"She is still resting," the matron told him.  "And the doctor advises me that waking her for any further stresses would be decidedly unhealthy."  Her voice was high, nearly to cracking. 

Drogo could tell she was desperate to find out what news he might have brought but was too proud, or disdainful, to ask outright.  He briefly considered withholding tidings of his son's condition, but that would have been a petty gesture.  Drogo disliked her, but her concern was genuine.  Frodo was her nephew, after all, and despite the fact of his, to Menegilda's eyes, unfortunate parentage, she loved the child almost as dearly as her own.  Drogo sighed and ran a weary hand through his dark curls.  "Frodo lives," he assured them first.  "And it appears the surgery was successful - or so Daisy tells me.  Quite honestly, I didn't see much of what she did, I hadn't the stomach for it, but he was patched up and his color was returning when I left."

The doctor nodded gravely, all the while studying Drogo's face intently.  Drogo frowned, feeling oddly irritated at the examination and wondering if the Doctor didn't think he was telling the truth about the matter.  Menegilda remained erect and proud for a moment and then, turning away from Drogo, broke down and wept into her handkerchief. 

"There, there, Mistress," the old doctor assured her.  "This is the best of all possible news."  He put a comforting hand on her back and looked up at Drogo.  In a subtle instant, his manner changed from consolatory to subtly calculating.  "What did she tell you afterwards?" he asked.  His tone suggested he didn't expect to agree or approve of it. 

The younger hobbit bristled and at that the doctor looked faintly pleased.  Clearwater had the ability to irritate and unsettle him simply by his manner and Drogo realized, with irritation, that he had fallen for the bait again.  This was only a game Clearwater played.  The doctor was miserly with any emotion, friendship or despite, expending them only where they would give him advantage.  The fact that he used aggravating Drogo as no more than a passing amusement made it clear he found no benefit to either befriending or loathing the middle son of the poorest branch of the Baggins' family.  That was irksome in its own right.  Even being hated by the good doctor would have been less grating than being summarily dismissed. 

"Perhaps you should ask her yourself, doctor, as I am sure any answer you would desire would have been quite beyond my comprehension."  Drogo didn't curb the bite in his response.  He was in no mood to deal with this enigmatic hobbit.  "Now, if you will direct me to my wife and excuse me, I will leave you to your business."  He inclined his head cordially to the both of them.  Menegilda, still hiding behind her damp handkerchief, sniffed at him but that was apparently enough to let her maidservant know what was desired.  The young lass appeared at Drogo's elbow and directed him towards the spacious tunnel that led off of the sitting room.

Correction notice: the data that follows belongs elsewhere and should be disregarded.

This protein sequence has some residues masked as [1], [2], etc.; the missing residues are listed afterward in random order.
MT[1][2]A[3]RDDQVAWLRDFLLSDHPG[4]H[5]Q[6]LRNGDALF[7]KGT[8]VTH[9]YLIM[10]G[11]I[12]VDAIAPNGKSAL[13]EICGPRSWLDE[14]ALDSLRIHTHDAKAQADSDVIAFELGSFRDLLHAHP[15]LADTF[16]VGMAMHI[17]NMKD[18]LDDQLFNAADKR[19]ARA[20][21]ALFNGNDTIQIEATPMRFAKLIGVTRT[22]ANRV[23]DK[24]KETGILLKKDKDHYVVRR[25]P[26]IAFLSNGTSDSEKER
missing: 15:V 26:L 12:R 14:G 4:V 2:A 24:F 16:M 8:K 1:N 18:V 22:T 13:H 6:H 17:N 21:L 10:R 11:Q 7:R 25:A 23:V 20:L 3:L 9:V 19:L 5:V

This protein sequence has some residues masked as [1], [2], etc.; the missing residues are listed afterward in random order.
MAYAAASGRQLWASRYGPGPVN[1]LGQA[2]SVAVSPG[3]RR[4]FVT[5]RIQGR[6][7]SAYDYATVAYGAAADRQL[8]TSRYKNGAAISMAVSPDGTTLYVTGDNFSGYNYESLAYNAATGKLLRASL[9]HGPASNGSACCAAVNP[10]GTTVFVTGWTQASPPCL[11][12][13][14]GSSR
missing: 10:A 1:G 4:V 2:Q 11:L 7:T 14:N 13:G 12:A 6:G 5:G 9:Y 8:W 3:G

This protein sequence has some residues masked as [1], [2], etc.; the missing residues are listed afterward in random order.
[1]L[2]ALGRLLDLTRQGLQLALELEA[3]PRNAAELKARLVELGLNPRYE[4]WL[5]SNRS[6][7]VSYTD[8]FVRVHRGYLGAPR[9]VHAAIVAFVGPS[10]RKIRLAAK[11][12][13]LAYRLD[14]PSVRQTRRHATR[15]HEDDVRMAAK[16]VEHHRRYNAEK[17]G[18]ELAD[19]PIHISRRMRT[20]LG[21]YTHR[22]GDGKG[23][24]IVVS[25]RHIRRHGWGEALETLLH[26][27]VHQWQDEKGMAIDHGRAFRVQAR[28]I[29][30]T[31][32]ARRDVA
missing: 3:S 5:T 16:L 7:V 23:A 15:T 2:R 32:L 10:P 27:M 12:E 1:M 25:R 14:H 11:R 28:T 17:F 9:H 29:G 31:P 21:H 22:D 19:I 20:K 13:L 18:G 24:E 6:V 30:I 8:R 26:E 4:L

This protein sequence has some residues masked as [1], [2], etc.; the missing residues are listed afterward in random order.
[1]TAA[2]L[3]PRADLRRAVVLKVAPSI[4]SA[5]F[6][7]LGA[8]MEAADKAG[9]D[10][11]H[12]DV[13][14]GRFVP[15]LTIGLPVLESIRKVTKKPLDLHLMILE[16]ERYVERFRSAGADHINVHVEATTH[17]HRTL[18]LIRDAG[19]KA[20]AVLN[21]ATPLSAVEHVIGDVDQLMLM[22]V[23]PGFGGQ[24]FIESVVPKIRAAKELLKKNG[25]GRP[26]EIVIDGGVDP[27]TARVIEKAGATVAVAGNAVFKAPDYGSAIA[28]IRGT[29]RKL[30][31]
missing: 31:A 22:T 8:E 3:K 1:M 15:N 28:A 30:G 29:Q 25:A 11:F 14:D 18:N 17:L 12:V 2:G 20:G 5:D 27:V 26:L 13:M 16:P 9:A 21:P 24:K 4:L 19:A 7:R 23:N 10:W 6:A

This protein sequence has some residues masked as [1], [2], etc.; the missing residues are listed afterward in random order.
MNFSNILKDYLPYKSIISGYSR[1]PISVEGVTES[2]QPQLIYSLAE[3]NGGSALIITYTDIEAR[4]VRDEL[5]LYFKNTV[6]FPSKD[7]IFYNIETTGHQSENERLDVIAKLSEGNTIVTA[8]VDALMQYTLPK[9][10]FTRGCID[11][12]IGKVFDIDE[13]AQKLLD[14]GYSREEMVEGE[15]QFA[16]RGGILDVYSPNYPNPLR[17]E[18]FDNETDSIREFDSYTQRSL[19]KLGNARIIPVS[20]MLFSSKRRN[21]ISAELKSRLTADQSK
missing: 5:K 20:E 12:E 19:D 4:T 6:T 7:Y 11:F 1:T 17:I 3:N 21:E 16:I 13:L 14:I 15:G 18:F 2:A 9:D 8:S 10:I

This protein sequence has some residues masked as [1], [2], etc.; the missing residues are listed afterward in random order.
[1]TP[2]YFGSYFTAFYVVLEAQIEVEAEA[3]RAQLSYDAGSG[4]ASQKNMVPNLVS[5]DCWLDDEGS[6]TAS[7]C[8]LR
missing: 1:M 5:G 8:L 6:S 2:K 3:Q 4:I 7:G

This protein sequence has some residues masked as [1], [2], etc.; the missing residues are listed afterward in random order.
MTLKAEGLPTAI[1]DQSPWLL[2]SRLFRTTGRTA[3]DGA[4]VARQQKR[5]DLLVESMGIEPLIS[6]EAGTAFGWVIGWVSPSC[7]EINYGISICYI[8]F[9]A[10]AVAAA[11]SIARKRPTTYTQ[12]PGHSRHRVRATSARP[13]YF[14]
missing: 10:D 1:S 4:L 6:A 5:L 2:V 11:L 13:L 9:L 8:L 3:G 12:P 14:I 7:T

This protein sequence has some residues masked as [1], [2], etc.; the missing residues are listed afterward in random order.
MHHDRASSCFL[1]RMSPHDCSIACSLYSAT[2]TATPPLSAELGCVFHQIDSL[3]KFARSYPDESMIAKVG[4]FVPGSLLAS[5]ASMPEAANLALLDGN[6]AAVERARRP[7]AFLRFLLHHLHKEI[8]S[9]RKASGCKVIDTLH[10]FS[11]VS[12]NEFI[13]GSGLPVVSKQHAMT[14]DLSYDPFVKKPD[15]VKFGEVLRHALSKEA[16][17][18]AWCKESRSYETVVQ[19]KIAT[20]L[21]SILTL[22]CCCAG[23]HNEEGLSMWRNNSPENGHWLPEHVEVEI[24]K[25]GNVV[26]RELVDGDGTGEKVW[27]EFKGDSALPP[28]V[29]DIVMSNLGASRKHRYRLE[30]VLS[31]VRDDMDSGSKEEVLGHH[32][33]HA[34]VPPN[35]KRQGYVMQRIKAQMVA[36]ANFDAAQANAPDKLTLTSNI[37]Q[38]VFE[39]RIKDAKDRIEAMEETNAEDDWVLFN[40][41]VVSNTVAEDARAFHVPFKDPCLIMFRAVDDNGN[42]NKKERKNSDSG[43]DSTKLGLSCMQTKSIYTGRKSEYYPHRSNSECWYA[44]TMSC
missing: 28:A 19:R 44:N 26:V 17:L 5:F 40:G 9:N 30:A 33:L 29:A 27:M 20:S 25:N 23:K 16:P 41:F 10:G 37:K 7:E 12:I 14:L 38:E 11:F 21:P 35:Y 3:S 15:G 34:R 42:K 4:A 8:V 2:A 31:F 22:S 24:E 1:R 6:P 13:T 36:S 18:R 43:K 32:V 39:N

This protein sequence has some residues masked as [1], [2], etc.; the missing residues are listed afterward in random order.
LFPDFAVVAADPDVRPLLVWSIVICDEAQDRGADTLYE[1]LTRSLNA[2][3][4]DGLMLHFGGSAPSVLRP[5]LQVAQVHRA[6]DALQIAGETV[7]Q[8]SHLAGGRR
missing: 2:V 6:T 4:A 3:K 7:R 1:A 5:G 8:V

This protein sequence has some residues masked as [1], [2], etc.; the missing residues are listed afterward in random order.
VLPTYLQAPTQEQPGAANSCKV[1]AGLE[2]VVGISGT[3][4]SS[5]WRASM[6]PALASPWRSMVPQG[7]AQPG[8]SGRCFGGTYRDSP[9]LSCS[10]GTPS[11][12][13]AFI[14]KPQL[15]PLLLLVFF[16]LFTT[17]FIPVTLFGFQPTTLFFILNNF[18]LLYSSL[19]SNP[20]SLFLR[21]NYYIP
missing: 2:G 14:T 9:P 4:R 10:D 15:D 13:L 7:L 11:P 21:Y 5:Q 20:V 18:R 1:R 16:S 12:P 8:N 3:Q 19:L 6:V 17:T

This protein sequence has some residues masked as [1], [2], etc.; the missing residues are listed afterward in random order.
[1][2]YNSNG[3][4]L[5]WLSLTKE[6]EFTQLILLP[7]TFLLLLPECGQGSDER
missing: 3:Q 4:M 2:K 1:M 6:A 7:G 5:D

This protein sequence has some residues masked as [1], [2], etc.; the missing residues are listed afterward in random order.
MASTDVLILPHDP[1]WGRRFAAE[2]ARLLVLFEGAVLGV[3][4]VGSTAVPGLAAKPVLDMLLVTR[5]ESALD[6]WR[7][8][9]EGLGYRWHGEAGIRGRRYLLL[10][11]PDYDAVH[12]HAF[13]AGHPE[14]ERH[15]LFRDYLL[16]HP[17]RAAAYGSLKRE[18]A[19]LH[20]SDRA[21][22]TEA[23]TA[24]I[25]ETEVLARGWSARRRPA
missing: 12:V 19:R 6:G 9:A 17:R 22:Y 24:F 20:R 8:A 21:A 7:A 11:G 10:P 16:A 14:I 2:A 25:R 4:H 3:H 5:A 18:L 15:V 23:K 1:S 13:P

"If you would follow me, Mr.  Baggins?" she suggested sweetly.  Drogo did as he was bid, grateful to get away from what he perceived as hostile company. 

Brandy Hall was an old smial - far older and more 'lived in' than any of the dwellings of his own folk.  Though the Baggins' were a respected family, and wealthy enough for the most part, they weren't nearly as well to do as the Brandybucks were.  However, Drogo mused, though rich farmland and trade might have brought the larger family wealth, it had never settled propriety or the mantle of respectability on them.  Living on the edge of the wild was not what proper, sensible hobbits did.  They were a queer folk in Buckland, to be sure, and Drogo could never in his wildest imaginings have seen himself married to one of them. 

Primula was different than most of her clan.  In her, the fair Took features shone most seemingly.  She was slim, unlike Drogo, who was a properly filled out hobbit, and her eyes were as bright as stars.  Her hair was a dark mass of unruly curls that never managed to stay where she'd put them and her lips were the fine red of the ripest berries.  Drogo remembered the first time he had ever seen her.  It was at a Yule feast for his uncle Bungo.  She was a cousin of his aunt's, and in her bright green and gold dress, she stood out from the other hobbit lasses who milled around waiting to be asked to dance.  He had felt compelled to take her hand and pull her into the reel. 

Throughout the lively dance, he had had eyes only for her slim, graceful form as it darted and wove among the other dancers.  It stirred him to see her move.  Her white arms gleamed in the torchlight, her feet moved in perfect rhythm to the ebb and sway of the music, her gracefully curved back arched as she reached up to touch the unseen stars.  Even the way she wrapped her hands around her cup as they'd sat in the chilly garden sipping mulled wine had captivated him.  It wasn't as if she possessed a grace that surpassed that of the other lasses, nor was she fairer of voice than those around her, it was simply that HER movements, HER voice struck a chord deep within him that none had ever touched before.  He was smitten from the first, and through his patient persistence, had convinced her to let him court her.  My, but those were fine days!  Drogo had never in his life felt so alive as when he was courting Primula Brandybuck.  Days and nights traveling to Buckland, sleeping under the stars, dreaming of her dark hair and bright eyes glittering in the vast canopy above him.  The intoxication of those times would fill his soul forever.

"The doctor said he gave her quite a dose," the young maidservant was saying.  "She's sleeping still, but if you want I can bring some strong tea to help rouse her."